It’s the destination, not the journey, that matters
You think we jest, perhaps not so much when one is walking the Camino de Santiago/Way of St. James! But we are ahead of ourselves....
When we left Botswana on May 26 it was with heavy hearts, a sense that it was the right decision for us, and no plan for what was next. Our family, friends and storage unit in Oregon were all well-acquainted with our COS date in November 2013. So in an odd way it felt as though we had 'free' time and only our imaginations to dream of the future that was upon us.
After spending ten days in Spain with Annie and Nick, the thought of walking the Camino (which, like the Peace Corps, was one of those ‘out there’ dreams) became reality. So here’s the importance of the destination. Santiago de Compostela (compos stella translates: field of stars) is a place of great historical and spiritual significance, the center point being the plaza and cathedral where the weary over the ages have found shelter, rest and spiritual comfort. Travelers (affectionately called pilgrims or peregrinos) have been making the journey to Santiago since at least the 10th century. There are actually several camino routes in Europe which all lead to Santiago. We met a woman who walked to Santiago from her home in the Netherlands --- 2400 km! Point is: we all begin at different places on the journey and (hopefully) arrive at the same destination.
For us --- unlike so many others --- contemplation and preparation for this walk were extremely minimal. On the advice of a friend in Madrid, our pilgrimage began on June 9 in Astorga (beautiful medieval town on a hill) for the 164 km journey to Santiago Carol may write an article entitled How Not to Walk the Camino which will include such wisdom as: 1. Don’t even think about wearing jeans and 2. Leave your laptop at home. Deep stuff like that. Yet our inner states of being were well prepared for this adventure --- at life crossroads, wishing time to reflect on our experience in Botswana, and setting an intention to meet the future with open hearts.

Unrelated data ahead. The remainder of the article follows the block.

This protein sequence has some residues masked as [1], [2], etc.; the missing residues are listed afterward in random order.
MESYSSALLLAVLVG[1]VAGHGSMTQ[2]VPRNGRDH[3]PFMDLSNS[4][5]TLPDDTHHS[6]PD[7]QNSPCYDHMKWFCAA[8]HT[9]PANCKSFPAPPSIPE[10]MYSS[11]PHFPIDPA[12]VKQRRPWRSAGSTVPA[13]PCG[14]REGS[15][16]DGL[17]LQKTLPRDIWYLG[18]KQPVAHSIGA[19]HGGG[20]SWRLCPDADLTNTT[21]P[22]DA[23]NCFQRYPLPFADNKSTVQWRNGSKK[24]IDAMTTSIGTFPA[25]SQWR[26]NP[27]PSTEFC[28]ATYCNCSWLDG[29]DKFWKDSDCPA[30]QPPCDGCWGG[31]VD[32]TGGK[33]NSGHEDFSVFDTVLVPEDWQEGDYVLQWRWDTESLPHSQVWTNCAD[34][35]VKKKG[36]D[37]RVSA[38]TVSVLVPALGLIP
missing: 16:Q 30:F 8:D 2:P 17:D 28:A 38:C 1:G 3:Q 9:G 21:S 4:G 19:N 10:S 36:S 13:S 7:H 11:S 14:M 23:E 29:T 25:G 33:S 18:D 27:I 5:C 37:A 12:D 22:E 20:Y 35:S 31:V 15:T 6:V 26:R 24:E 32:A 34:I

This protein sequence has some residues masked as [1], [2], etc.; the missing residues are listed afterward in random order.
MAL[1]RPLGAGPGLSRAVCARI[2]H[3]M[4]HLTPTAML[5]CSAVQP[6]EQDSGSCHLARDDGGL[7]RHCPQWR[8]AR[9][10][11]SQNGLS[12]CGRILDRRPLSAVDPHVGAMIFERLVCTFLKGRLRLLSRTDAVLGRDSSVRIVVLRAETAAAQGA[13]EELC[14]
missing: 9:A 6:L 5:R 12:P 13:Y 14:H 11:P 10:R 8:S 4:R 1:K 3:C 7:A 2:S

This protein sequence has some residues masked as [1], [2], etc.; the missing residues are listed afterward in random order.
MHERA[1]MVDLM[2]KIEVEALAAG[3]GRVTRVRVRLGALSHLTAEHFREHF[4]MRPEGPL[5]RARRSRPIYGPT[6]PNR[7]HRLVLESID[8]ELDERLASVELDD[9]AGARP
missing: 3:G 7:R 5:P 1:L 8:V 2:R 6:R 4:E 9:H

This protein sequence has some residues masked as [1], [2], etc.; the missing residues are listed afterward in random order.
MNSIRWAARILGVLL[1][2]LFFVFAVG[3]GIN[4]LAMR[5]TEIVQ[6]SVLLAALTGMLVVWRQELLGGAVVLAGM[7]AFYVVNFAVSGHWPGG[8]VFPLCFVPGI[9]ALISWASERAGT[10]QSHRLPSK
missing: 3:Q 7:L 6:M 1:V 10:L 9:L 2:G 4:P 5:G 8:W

And reflect we did, walking the path marked with the Camino shell to guide the way through fields, valleys, villages, forests, up and down hills --- all of incredible charm and beauty. The awe we experienced almost always reduced the impulse to whine about aching feet, legs, shoulders, etc. to a friendly competition of “Who Has the Biggest Blister?” with our fellow pilgrims in the evening as we rested at the local albergue/hostel.
Here’s another way the destination matters. Once reaching Santiago, pilgrims receive a certificate (compostela) to honor the completion of the walk. There was also a sense of inner completion (“We really did do this, wow!”). And we hasten to add there was also great disappointment as the day we entered Santiago, Carol lost our two most beloved items: the essential guide book, and --- maybe you guessed it --- our Bananagrams. What was the universe’s message there? Let’s not delve into that mystery.
If any of you feels an inclination to make the Camino journey, we would love to hear from you. Well, we would love to hear from you for any reason!
|Carol in Astorga, smiling and relaxed|
because we haven't started walking yet!
|Ditto for John!|
|One of so many beautiful cathedrals on the Camino|
|Breakfast on the way, yum........|
|We say "there's a little bit of Botswana everywhere!" |
Botswana blue, in this case!
|Entering a village with the beloved Camino|
shell sign which marks the way.
|Our feet are not smiling, but we are!|
|Camino rain gear, quite fashionable?|
| Storks on the Camino....|
they nest near cathedral bells!
|The famed Cross of Fire on the Camino,|
a place for rest and reflection.
|The way opens.......|
|The bridge into Ponferrada|
|Hands and feet on the Camino, a circle of friends whom|
you'll meet below!
|The Cathedral de Santiago, our destination!|
The greatest joy of the journey ----
meeting and sharing the path
with new friends from
Australia (Maureen, Penny, Juliet and Brian)
and Ashland (Rebecca and Martha)!